“… and Sutton Avenue became the principal street of St. Denis. The lock-up and volunteer fire department were located there as well as Dave Forgan’s bakery and confectionery store – he was Clem’s father. Mr. and Mrs. Jack Shiver had the grocery store and when a body would complain about too much bone in the meat, she used to say –
‘When ye buy land, ye buy stone;
when ye buy meat, ye buy bone!’ ”
All during the monologue, the quart jar had been up and down.
“… on the same street was Joe Sandman’s general store and tavern. I hung around there quite a bit and his poor bartender always got blamed for drinking the stock. Sandman also sold coal and wood. Charlie Waters, his driver, delivered the fuel with a two wheeled car pulled by a pair of mules. The mules were harnessed one behind the other and the leader was called “Toby.”
The Patapsco Band used to play in the picnic grove at the railroad end of Sutton and the street had carbon arc lights and water and fire plugs from the Catonsville Water Company. There was Julius Gottschallk’s barber shop and he used to cut hair when he wasn’t delivering mail. He also was the bandmaster and he had a picture of the band hanging on the wall and I remember….”
My cramped position and the dampness made me turn and I noticed the fog outside was thicker. I started the motor, flipped on the heater and turned back to the ghostly figure on the back seat, who was still talking.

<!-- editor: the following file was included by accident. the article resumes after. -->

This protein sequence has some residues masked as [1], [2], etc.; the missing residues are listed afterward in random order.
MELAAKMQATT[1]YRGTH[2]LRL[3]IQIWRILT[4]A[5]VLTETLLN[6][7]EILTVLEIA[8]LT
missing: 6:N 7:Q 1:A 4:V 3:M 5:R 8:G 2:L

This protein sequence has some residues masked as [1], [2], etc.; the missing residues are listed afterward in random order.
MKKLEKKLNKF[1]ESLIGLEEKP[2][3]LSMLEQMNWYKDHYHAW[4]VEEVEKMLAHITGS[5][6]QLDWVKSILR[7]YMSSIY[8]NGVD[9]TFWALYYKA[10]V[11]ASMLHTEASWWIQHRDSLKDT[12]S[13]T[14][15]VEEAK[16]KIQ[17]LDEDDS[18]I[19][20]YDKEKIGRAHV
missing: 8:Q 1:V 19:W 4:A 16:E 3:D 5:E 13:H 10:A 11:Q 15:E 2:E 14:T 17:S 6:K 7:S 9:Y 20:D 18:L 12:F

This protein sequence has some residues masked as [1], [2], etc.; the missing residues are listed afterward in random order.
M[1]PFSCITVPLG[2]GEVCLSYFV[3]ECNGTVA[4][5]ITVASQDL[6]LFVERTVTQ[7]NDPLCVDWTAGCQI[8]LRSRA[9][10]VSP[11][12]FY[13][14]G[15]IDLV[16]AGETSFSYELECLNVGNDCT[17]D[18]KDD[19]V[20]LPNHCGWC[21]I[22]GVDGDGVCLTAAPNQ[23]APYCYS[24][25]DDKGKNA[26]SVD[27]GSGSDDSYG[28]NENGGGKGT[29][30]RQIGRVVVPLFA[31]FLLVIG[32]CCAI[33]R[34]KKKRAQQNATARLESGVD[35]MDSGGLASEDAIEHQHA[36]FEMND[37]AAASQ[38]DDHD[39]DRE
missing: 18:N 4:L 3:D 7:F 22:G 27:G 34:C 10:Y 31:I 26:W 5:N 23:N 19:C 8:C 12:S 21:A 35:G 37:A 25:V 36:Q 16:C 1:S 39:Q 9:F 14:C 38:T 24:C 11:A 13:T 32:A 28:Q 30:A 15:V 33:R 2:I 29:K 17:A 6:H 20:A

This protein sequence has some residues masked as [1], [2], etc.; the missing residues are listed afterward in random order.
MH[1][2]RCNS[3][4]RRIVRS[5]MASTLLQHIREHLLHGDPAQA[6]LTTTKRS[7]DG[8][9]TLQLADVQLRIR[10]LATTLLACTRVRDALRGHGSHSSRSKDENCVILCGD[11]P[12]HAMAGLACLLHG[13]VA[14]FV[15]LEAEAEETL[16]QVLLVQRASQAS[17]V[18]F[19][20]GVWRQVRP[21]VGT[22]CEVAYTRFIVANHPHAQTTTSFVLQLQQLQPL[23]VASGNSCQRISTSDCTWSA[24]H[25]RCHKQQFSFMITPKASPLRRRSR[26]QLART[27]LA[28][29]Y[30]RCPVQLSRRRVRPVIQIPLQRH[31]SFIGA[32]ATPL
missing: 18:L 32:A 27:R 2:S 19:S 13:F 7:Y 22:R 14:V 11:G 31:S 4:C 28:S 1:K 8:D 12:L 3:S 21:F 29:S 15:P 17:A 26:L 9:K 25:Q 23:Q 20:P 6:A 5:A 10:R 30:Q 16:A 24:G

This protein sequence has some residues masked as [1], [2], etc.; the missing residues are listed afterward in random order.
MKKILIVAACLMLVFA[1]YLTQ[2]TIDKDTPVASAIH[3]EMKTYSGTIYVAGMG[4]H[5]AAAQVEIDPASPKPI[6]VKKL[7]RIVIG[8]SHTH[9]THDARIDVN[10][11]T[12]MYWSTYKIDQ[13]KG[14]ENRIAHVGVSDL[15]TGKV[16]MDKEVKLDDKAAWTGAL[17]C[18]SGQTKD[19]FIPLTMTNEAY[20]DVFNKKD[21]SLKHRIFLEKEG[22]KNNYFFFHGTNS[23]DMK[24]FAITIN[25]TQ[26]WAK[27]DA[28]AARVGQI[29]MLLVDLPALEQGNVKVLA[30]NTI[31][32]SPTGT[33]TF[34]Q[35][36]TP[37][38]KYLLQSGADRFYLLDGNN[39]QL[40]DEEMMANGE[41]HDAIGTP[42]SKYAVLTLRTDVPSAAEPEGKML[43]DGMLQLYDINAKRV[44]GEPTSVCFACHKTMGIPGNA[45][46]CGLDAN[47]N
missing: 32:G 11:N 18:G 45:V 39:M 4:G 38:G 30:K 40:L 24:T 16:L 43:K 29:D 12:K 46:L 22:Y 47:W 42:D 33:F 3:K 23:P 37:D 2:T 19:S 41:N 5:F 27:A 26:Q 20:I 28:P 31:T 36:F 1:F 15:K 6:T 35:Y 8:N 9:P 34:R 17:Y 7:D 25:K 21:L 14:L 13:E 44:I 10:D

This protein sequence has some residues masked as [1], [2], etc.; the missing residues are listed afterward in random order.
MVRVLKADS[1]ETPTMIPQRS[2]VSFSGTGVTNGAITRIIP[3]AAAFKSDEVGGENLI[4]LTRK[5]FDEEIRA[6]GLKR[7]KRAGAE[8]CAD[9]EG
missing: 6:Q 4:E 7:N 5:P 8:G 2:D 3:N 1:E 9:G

“….so Dave Forgan dressed in Constable Tobe Brass’s uniform. When Gus Wahaus came out with his new bride, Dave pretended to arrest him for disturbing the peace! What a wedding celebration that was!
Nearly every man in town belonged to the St. Denis Volunteer Fire Department and Patapsco Band. Professor Paul was instructor and the band used to practice in the Fire Hall. They marched in a lot of parades all around the county and city. They changed the name later to the St. Denis Band.
I saw you look at that campaign poster on that tree. Well, let me tell ye that election time was a big thing with us. We’d build a big bonfire on the ballfield at the end of Main Street and have a high old time!
Edward Householder’s father, Zebidee, worked for the B&O and he was elected to the House of Delegates in Nov. 1895. Well, in that same election, our druggist, Dr. J. W. Costello, lost a bet and had to wheel Bill Smithson in a wheelbarrow because Republican Lloyd Lowndes was elected governor! The parade formed on Sutton Avenue headed by the mule, Toby, pulling a small hearse and followed by the band, twenty-five strong. They paraded up to the Republican Club headquarters on Catonsville Avenue near Arlington and returned to Zebidee’s home where they had a high old time – of course, I was one of the happy spirits…”
My visitor’s voice was growing weaker and his misty outline fainter.
“What’s the matter?” I cried.
“That DAMNED heat is drying me up – I’ve gotta fade!”
“WAIT, you haven’t given me your name.”
“Dennis A. Smith.”
The fading reply ended with a chuckle:
“Also known as St. Denis!”
I was alone in the car.
“You may find it hard to believe this story because my only proof is a water stain on the back seat, an empty quart jar and an old 1908 photo of the St. Denis * Band.”
* NOTE: to see the photo of the Band, it’s recommended you visit the Elkridge Heritage Society.